• Originally posted Tuesday, June 4, 2019 by RODNEY HO/rho@ajc.com and GREG BLUESTEIN/greg.bluestein@ajc.com on his AJC Radio & TV Talk blog Some of Georgia’s leading entertainment businesses sought to meet with Gov. Brian Kemp after he signed the anti-abortion “heartbeat” bill into law, but the Republican has not responded to the May 22 request. About 15 companies sent Kemp the letter requesting a meeting at EUE/Screen Gems. They wanted to discuss the fallout from his support of the abortion restrictions, which has led some Hollywood figures to threaten to leave if the law takes effect.  Among the companies that co-signed the letter included Third Rail Studios in Doraville, Moonshine Post-Production in Atlanta and Lightnin Production Rentals in Lawrenceville.  In the letter, Kris Bagwell of EUE/Screen Gems wrote that the 400 crew on his lot this week “are quickly closing their wallets as they sense a sea change in this Georgia success story called film and television production.” “That’s why I believe they would greatly benefit by hearing from you directly about your support for the future of their jobs in their state,” added Bagwell, who also leads the Georgia Studio & Infrastructure Alliance. Although Kemp visited the state-operated Georgia Film Academy on Pinewood Studio’s property met some film officials, he didn’t talk to other major local leaders and many rank-and-file film and TV crew members.   Kemp has not responded to the request, and in a statement Tuesday his office did not directly address the letter. His spokeswoman, Candice Broce, said the governor will continue to support “the hardworking Georgians employed in the film and television industry.”  The letter was first obtained by Channel 2 Action News through an open records request. In it, Bagwell argued that “hearing directly from you will make a dramatic impact and help to shift the conversation” and reassure the antsy industry.  The letter was a written before Netflix, Disney, Viacom and others sent out notes threatening to leave Georgia if the restrictive anti-abortion bill survives court challenges and goes into effect in early 2020.  Bagwell confirmed today that he has not received any response from Kemp but otherwise declined to comment. Previously, he has said the bill has hurt the state’s reputation with Hollywood brass and he is losing business as a result. None of the companies in question receive the valuable tax credits bestowed upon qualified production companies such as Disney and Sony. Rather, the businesses all invested millions into the state of Georgia banking on the fact the credits would attract Hollywood films and TV productions over the long haul. That has been the case - so far.  If enough Hollywood companies leave Georgia over laws like this, Bagwell and others worry, many of these small businesses would suffer financially and perhaps close down.  Here’s the letter in full: Dear Governor Kemp: I’ve enjoyed having a good, open relationship with you over the years, and I’ve always appreciated you being willing to listen to our industry’s aspirations, feedback and concerns. When you took the time to visit EUE/Screen Gems several years ago, it was clear that you understand not only what it means to be a business owner, but that you also value opportunity and jobs for hard-working Georgians around the state.    I write today with a serious, immediate concern. Recent public comments have raised anxiety about whether our state is committed to this multi-billion-dollar industry going forward. Now, and very suddenly, tens of thousands of Georgians employed in our state’s film and television industry are worried about their job opportunities moving out of state fast. Now, when I talk to many of the approximately 400 Georgia crew on my lot this week, I hear firsthand that they are quickly closing their wallets as they sense a sea change in this Georgia success story called film and television production. That’s why I believe they would greatly benefit by hearing from you directly about your support for the future of their jobs in their state.    With that purpose alone, and in response to your desire stated last week to visit film and television production centers in the state, I respectfully issue an invitation on behalf of 15 local film and television studios and production support companies to start a series of conversations with these Georgians by first visiting EUE/Screen Gems Studios this week or next week. We think that hearing directly from you will make a dramatic impact and help to shift the conversation about Georgia’s film and television industry back to a positive note while also reassuring all Georgia voters that their state won’t have to replace the 92,000 high-paying jobs that you and we, together, have spent over a decade creating.    Out of respect to you and your office, and if you so choose, we will not allow any news media on our premises during your visits. The companies issuing this invitation are:    EUE/Screen Gems Studios  Enterprise Entertainment   Atlanta FilmWorks  SIM Atlanta Camera and Post Mailing Avenue  Stageworks  Crafty Apes Visual Effects and Production Services  Triple Horse Studios  Moonshine Post-Production Third Rail Studios  Lightnin Production Rentals  PC&E  United Rentals  HERC Entertainment Services  Innovation Workshop  Cofer Brothers  On behalf of all of us, I look forward to your quick response and to your visits with us. Sincerely, Kris Bagwell Executive Vice President and General Manager  
  • Two years after his death, the legacy of Gregg Allman lives on. A gravestone engraved with lyrics from “Melissa,” the Allman Brothers Band’s sumptuous 1972 ballad, was installed earlier this year at Allman’s burial site in Macon. “Again the morning's come/again he's on the run Sunbeams shining through his hair/appearing not to have a care, We'll pick up your gear/ and Gypsy roll on, roll on” The Southern rock icon died on May 27, 2017, at his Savannah home after battling liver cancer. He was 69. In the 24 months since his passing, fans continue to flock to Rose Hill Cemetery, often leaving trinkets of affection, such as guitar picks and statues. RELATED>> Capricorn Studios will re-open in Macon this year As previously reported, the cemetery has worked to enclose the gravesite areas of Allman, his brother Duane and ABB bassist Berry Oakley to preserve its safety from overzealous visitors. According to The Macon Telegraph, there is a local effort to recognize Allman and Butch Trucks, who died in January 2017, as well as living members Dickey Betts and Jaimoe Johanson with a series of named roads near the Allman Brothers Band Museum at The Big House. Oakley and Duane Allman already have an area of road or bridge named for them in the same area.  Follow the Atlanta Music Scene on Facebook and Twitter.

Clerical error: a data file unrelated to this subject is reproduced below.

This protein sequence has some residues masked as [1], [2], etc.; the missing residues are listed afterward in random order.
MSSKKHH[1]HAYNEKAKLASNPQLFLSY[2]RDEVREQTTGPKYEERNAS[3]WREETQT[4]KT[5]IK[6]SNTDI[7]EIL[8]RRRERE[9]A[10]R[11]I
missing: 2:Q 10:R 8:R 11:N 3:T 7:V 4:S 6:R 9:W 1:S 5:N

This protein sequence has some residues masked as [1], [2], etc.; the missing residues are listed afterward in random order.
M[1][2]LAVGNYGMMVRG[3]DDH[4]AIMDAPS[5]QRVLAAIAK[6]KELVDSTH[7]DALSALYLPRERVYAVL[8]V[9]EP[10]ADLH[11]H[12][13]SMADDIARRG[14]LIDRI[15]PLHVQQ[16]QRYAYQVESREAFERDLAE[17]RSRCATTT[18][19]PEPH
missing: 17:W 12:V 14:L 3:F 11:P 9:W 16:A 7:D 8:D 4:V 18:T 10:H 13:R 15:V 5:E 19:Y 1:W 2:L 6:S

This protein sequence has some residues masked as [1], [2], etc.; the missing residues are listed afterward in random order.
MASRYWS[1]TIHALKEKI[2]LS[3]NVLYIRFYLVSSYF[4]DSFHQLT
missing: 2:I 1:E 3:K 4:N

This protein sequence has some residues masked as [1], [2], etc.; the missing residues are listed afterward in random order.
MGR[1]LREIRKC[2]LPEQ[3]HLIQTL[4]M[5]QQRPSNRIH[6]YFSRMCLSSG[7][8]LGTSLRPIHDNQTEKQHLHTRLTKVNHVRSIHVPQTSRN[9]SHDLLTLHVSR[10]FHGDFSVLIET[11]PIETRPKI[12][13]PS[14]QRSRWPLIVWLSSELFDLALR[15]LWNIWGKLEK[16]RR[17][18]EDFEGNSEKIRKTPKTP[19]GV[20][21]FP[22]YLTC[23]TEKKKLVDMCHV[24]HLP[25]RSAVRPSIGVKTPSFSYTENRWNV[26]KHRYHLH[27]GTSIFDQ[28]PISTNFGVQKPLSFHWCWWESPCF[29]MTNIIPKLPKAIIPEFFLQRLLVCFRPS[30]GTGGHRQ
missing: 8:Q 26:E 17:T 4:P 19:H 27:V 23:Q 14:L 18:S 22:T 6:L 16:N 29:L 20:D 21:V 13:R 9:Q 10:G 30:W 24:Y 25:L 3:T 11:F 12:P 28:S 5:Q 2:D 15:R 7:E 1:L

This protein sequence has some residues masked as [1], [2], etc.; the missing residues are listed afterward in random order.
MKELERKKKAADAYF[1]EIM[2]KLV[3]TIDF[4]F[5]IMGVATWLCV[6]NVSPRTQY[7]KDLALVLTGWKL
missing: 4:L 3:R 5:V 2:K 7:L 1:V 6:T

• Originally posted Wednesday, May 22, 2019 by RODNEY HO/rho@ajc.com on his AJC Radio & TV Talk blog The fallout from Gov. Brian Kemp’s signing of the “heartbeat” abortion bill and his dismissive attitude toward Hollywood is having a real impact: multiple TV and film productions that were planning to come here have decided to go elsewhere. Time magazine reports that an Amazon Prime drama called “The Power” was planning to shoot in Savannah and has been scouting locations for months but pulled out after Kemp signed the bill earlier this month.  The show’s director Reed Marino, who won a directing Emmy for Hulu’s “The Handmaid’s Tale,” told Time: “We had no problem stopping the entire process instantly. There is no way we would ever bring our money to that state by shooting there.” » Ron Howard says he will boycott Georgia if abortion law takes effect Time and The Wrap also confirmed a film co-written by actress Kristen Wiig calld “Barb and Star Go to Vista Del Mar,” has abandoned Georgia after the bill’s signing.  Kris Bagwell, who runs EUE Screen Gems in Atlanta, said he just lost a Netflix movie that was supposed to come to his studio because of the bill, a production that would have provided jobs to 300 crew members. He also represents the Georgia Studio and Infrastructure Alliance, a six-member lobbying group.  Bagwell said he has heard at least three TV shows, including “The Power,” have decided to go elsewhere.  This is clearly the worst crisis the state’s burgeoning entertainment business has faced since the sweetened tax credits were passed in 2008. The Georgia film industry now generates an estimated 92,000 jobs and billions in direct spending. It’s the third largest state for  film and TV production in the United States behind only California and New York. It also hands out about $800 million in tax credits a year, more than Canada or any other state in the union.  Several independent productions companies - including the one that brought three “Hunger Games” movies to Georgia - have publicly stated that Georgia is now a no-go state for them. Dozens of actors such as Alec Baldwin, Sean Penn, Gabrielle Union, Uzo Aduba and Don Cheadle  have vowed to avoid the state as well.  Major film and production companies are taking a more “wait-and-see” attitude publicly, but some may just choose to go elsewhere without ever saying so until the matter is settled.  There were some minor ripples two years ago when the state legislature passed a “religious liberty” bill two years ago but Gov. Nathan Deal vetoed it. Last year, a bill unfavorable to the LGBTQ community briefly slowed traffic to the state.  But Kemp signed this particular bill unapologetically and only stoked the fire over the weekend when he told the Georgia Republican Convention that “we value and protect innocent life — even though that makes C-list celebrities squawk.” Several productions were already well into planning stages and others had already started when Kemp signed the restrictive abortion bill into law. Given the disruptive and expensive nature of moving a production at this juncture, many producers are choosing to stay put but making public announcements saying they will donate money to organizations fighting the law such as the ACLU.  Among those taking that stance include Ron Howard (Netflix movie “Hillbilly Elegy”),  J.J. Abrams and Jordan Peele (HBO series “Lovecraft Country’) and  Peter Chernin and Jenno Topping (”Fear Street” film trilogy, Starz’  drama series “P-Valley”).  “Some shows are leaving or not landing, yes,” said Bagwell, whose studio has been home to “The Hunger Games,” “Flight” and BET’s “Being Mary Jane,” to name a few. EUE Screen Gems is currently housing multiple Netflix projects, including “Insatiable,” starring Alyssa Milano, a vocal proponent of the boycott who is contractually obligated to work here right now. But he said plenty of shows are choosing to fight from within: “Leaving is easy. Digging in is harder but makes a much bigger difference.” Existing shows that have shot here for years are unlikely to uproot and leave - at  least not immediately. Jason Bateman’s Netflix show “Ozark,” for instance, is shooting its third season but he said he will move the show if the law actually happens next year.  » ‘Ozark’ star Jason Bateman says he won’t work in Georgia if ‘heartbeat bill’ survives court challenges AMC purchased a studio in Senoia a couple of years ago, deeply committed to the production of “The Walking Dead” since 2010.  Bob Lucas, who owns Central Atlanta Props & Sets in East Point, said he hasn't seen a slowdown in his own business as of yet. 'We have had many new shows opening up accounts in the last couple of weeks,' said Lucas, who owns nearly 300,000 square feet of space for props ranging from artwork to clothing to furniture. He moved to Atlanta from Los Angeles in 2014 as the business in the state was ramping up and has since provided props for films as large as the past two 'Avengers' films and 'Black Panther' and TV shows like 'Stranger Things' and 'MacGyver.'  But the state may see new productions dry up in the coming months. What other films and TV series Georgia loses may be harder to ascertain because producers may simply knock the state off their wish list before they even start thinking about where to shoot.  If the courts stop the fetal heartbeat law before it’s set to go into effect in early 2020, Georgia may escape additional pain. Even if that’s the case, many believe the state’s reputation has been marred by Kemp’s actions and the impact might ripple for years, especially if more bills like it pass the legislature in the near future.  “There was some skepticism in the industry about Kemp early on and justifiably so,” said Rhonda Baraka, a local screenwriter who directed the Atlanta-produced film “Pride and Prejudice Atlanta,” which comes out on Lifetime June 1. “I think the bill - and the mentality behind it -cast our state in a negative light. It sends a message about us that does not accurately depict who we are. Even if this bill is scuttled, I don’t think people will easily forget.”  Bagwell said “the passage of this law threatens to destroy a significant portion of 11 years of goodwill between Georgia and the national film and television production industry. Isn’t the first rule of job creation ‘Don’t shoot the jobs you already created?’” Several late-night hosts have already taken jabs at Georgia and so has Funny or Die with this mock tourism video: